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My current job is with Company A. Before that, I was with Company B, an on-site contractor for Company A. So after I'd worked there for a while as a B-employee, Company A hired me directly.

Now I'm filling out an online job application, and for each previous job it asks for a contact, phone number, and:

May we contact this employer?

I am planning to answer "no" for my current employer, as I don't want them to know I'm interviewing elsewhere. (I'm not even actively looking, this opportunity was just too good to pass up!)

My problem is that my manager for Company B sits in the same office as my current manager. He also has limited privacy, so I'm concerned about someone overhearing while they refill their coffee and word getting out.

Under the circumstances, I would rather they did not contact him, but I've heard saying "no" to contacting previous employers is a red flag. The job application form does not provide a space where I could explain.

What's the best option here? Should I provide an HR contact instead? (They are in a separate office, but don't know anything about what I did, beyond my job title.) Or just give a heads-up to my former manager and ask him to be discreet if they call?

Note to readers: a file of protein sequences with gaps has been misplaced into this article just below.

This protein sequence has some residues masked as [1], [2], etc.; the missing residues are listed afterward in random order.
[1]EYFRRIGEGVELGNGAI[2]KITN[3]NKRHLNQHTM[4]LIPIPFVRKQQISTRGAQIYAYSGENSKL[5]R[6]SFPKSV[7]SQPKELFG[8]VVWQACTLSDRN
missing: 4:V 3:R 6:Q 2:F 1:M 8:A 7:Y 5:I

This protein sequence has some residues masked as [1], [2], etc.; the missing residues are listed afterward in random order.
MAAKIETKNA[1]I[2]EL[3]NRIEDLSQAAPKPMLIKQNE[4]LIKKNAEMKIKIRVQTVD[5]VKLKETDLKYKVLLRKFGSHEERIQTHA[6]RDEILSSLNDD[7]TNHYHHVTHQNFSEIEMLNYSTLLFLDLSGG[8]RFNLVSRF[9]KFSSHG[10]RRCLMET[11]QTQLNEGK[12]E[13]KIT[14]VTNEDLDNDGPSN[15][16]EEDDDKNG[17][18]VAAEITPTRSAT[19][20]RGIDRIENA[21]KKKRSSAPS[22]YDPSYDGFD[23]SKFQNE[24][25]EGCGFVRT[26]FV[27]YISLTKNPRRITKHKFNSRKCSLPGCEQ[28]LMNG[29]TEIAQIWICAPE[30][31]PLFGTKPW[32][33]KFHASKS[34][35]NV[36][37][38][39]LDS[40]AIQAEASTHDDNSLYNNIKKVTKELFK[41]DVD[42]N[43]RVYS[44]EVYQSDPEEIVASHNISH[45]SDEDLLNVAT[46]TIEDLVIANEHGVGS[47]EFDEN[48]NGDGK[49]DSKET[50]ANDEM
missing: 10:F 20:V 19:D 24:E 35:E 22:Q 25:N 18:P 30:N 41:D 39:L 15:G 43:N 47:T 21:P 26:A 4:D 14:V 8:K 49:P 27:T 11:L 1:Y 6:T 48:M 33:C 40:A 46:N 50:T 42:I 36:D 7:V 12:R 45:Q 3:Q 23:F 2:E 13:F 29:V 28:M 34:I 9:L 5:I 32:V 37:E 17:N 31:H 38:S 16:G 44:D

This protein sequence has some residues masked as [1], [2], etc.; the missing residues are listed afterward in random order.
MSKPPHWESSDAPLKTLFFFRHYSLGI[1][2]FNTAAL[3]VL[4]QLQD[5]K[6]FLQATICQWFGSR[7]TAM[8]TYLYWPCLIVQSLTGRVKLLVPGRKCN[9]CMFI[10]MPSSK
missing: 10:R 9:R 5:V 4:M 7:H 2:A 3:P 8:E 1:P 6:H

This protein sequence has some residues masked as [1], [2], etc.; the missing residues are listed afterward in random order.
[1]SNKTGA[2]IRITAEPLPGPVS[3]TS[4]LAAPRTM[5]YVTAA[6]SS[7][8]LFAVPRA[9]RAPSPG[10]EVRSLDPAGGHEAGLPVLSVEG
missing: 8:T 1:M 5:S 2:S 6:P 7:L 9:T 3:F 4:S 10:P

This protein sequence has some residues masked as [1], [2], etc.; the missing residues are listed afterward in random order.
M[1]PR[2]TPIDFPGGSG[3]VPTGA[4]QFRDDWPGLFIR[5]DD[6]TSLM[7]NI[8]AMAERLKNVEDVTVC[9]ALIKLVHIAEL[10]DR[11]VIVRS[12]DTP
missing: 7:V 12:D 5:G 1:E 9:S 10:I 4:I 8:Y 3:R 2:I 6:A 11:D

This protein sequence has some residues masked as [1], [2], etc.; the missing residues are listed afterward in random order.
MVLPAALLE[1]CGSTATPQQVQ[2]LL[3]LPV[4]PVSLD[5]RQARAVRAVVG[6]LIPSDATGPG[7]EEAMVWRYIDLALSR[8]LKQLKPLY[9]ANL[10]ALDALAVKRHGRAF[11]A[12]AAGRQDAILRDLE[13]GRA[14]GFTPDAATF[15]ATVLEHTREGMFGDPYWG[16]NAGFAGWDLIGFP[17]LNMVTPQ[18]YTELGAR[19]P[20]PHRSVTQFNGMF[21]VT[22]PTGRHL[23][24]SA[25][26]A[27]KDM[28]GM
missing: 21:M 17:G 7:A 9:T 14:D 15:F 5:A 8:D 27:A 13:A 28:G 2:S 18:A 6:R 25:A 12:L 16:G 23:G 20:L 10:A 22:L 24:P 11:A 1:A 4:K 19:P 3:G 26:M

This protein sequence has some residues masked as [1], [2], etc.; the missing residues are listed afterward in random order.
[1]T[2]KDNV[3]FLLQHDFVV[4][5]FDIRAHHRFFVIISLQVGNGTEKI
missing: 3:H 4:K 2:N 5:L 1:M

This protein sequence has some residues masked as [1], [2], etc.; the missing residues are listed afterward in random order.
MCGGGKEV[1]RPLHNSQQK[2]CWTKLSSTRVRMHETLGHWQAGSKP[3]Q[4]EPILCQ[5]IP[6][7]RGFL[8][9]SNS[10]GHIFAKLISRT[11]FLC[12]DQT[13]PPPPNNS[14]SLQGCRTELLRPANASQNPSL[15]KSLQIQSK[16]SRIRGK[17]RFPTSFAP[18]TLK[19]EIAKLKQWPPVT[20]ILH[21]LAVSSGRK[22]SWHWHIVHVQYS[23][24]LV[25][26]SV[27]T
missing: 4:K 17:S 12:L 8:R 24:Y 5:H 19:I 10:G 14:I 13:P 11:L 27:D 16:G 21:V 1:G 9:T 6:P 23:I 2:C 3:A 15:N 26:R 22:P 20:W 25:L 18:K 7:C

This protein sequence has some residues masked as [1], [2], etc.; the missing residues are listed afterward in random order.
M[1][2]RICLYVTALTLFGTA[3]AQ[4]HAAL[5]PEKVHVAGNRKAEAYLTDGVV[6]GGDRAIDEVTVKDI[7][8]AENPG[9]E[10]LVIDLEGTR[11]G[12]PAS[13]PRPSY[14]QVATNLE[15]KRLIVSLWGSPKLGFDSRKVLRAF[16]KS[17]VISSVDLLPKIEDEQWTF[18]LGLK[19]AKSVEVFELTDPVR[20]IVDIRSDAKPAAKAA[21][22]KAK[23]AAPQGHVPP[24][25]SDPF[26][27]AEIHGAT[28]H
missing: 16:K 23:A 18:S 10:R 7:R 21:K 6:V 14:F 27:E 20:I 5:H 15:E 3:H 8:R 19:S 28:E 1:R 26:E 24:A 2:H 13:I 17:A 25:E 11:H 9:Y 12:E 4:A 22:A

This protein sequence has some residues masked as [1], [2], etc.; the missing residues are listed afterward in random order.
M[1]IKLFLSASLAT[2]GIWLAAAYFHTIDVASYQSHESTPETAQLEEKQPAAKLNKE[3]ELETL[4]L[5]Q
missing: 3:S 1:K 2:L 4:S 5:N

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I would definitely go for the option of contacting your former manager at employer B and tell him about this, that you are planning to look for another job but ask him not to disclose this to employer A. It's a professional request, and to me it is logical that he would be discrete about it.

I think this is the most professional way moving forward. I wouldn't want my employer to know I was looking for another job before I ever found one. Although in my current company, this is different and I've heard a lot of people openly discussing with the manager that they are in fact looking for another job. It still feels a little weird to me, but on the other hand it is nicer than keeping secrets.

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I'd say the best way to go about this is to communicate via email with the prospective employer, and step out of the office to take any phone calls. Schedule them in advance. This way, the manager of company B has no idea.

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